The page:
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Many of the Hmong people are Christians, and they face persecution from the government in Laos. The below discusses what Hmong immigrants to the U.S. are doing to help the human rights situation in their home country.

Group seeks in ending Hmong genocide

By Mike Hoeft

The Green Bay Press Gazette (12/19/05)

Seng Thao of Green Bay says time is running out to help the Hmong minority in Laos facing persecution by Lao government forces.

He spoke by satellite telephone recently with his older brother, Yang Toua Thao, who lives in the remote highland jungle of Laos .

The brothers haven’t seen each other since they were separated during an ambush in 1979 in Laos . Seng Thao escaped to a refugee camp, eventually resettling in Green Bay in 2000.

In a recent call, Thao’s brother spoke of how Hmong people are being killed or starved to death and are living in fear of being attacked by troops.

“Without help, they will all die,” Seng Thao said.

Vaughn Vang, director of the Lao Human Rights Council in Green Bay , urged the United States and United Nations to act.

He asked the U.S. government to pressure Laos to end the genocide or help escort the Hmong out of the country.

Vang and other Hmong from across Wisconsin have met with U.S. Rep. Mark Green, R-Hobart, to ask for federal help. A group met with Green in February and again this month. Vang said violence against Hmong people has stepped up in December.

“He said he’d help any way he can,” Vang said.

Green’s office is working on two efforts: urging Secretary of State Condoleezza Rice to push for answers from Laos and requesting the House Committee on International Relations to hold a hearing on the issue.

“We’re trying to spread the word,” said Green’s spokesman Chris Tuttle. ” Laos has a history of human rights abuses.”

An obstacle is verifying reports of atrocities, Tuttle said. Laos has refused U.N. efforts to investigate. Without independent verification of abuses, it’s difficult to get Congress to act.

Yet reports from foreign journalists and phone contact with Hmong villagers indicate a pattern of abuse likely is continuing, Tuttle said.

Andrew Perrin, writing in TIME/Asia magazine on April 28, 2003, reported meeting hundreds of Hmong people in Saysomboun in northern Laos . He had hiked four days to reach them in the jungle.

“They wept and knelt before me on the ground, crying, ‘Please help us, the communists are coming.’ … In all my years as a journalist I had never seen anything like this: a ragtag army with wailing families in tow, beseeching me to take news of their plight to the outside world. I walked among starving children, their tiny frames scarred by mortar shrapnel. Young men, toting rifles and with dull-eyed infants strapped to their backs, ripped open their shirts to show me their wounds.”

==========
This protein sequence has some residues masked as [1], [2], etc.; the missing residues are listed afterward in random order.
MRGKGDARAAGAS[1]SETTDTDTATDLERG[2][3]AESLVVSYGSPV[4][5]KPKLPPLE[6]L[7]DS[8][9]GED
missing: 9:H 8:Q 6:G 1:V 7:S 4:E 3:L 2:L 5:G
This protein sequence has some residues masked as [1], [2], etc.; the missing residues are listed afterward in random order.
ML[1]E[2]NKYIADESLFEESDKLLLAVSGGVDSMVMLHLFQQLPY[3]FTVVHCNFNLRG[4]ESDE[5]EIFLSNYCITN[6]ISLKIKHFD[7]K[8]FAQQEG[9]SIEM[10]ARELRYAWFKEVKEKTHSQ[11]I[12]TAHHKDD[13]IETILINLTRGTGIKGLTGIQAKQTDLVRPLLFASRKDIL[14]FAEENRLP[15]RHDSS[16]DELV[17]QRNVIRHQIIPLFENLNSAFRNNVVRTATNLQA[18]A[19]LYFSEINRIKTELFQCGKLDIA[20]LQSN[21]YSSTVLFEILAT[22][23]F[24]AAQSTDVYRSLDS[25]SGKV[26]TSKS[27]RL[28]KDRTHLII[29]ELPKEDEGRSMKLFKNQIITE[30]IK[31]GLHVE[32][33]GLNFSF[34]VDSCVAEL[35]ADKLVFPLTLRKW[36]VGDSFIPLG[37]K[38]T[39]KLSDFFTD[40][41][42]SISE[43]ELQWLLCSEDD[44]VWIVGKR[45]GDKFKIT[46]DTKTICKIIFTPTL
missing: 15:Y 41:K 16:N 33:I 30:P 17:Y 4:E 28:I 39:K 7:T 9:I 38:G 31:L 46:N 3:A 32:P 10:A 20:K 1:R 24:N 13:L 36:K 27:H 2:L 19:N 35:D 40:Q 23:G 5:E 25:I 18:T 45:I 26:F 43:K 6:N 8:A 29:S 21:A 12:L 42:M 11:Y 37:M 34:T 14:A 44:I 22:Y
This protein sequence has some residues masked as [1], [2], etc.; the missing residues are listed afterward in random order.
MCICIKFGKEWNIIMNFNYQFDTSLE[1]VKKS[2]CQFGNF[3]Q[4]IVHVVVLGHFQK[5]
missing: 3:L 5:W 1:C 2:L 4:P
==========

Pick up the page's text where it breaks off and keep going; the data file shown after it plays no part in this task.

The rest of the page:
The Lao government denied allegations that it is decimating Hmong rebels and blamed them for much of the unrest in the country, Perrin wrote.

The acrimony can be traced back to the Vietnam War more than 30 years ago, when Hmong tribes sided with the American CIA.

Green’s letter, co-signed by six other members of Congress, said Voice of America recently reported that Hmong refugees in the Saysomboun area are in a “desperate situation” because of continuous persecution by Lao government forces. In a separate incident, video evidence and witness testimony confirmed that Lao soldiers brutally killed and mutilated five Hmong children, four of whom were girls and had been raped before being murdered.

Green’s letter asked for Rice’s response to these questions:

How do you gauge the veracity of recent reports of serious human rights abuses committed by the Lao government and its forces?

Have U.S. Consulate officials been granted access to the Saysomboun Special Zone, as well as other areas, to investigate first-hand the events of Hmong persecution that have been reported?

What action is the U.S. taking to hold the Lao government accountable for its repeated human rights abuses against Hmong?

“We must do all we can to help these people and bring an end to the horrible tactics routinely employed by the Lao government,” Green said in the letter.

About 1,000 people have been slain and 8,000 are missing, Vang said.

Vang said Hmong leaders in Green Bay are in contact daily with refugees by satellite phone.

“We want America to step in and help,” Vang said.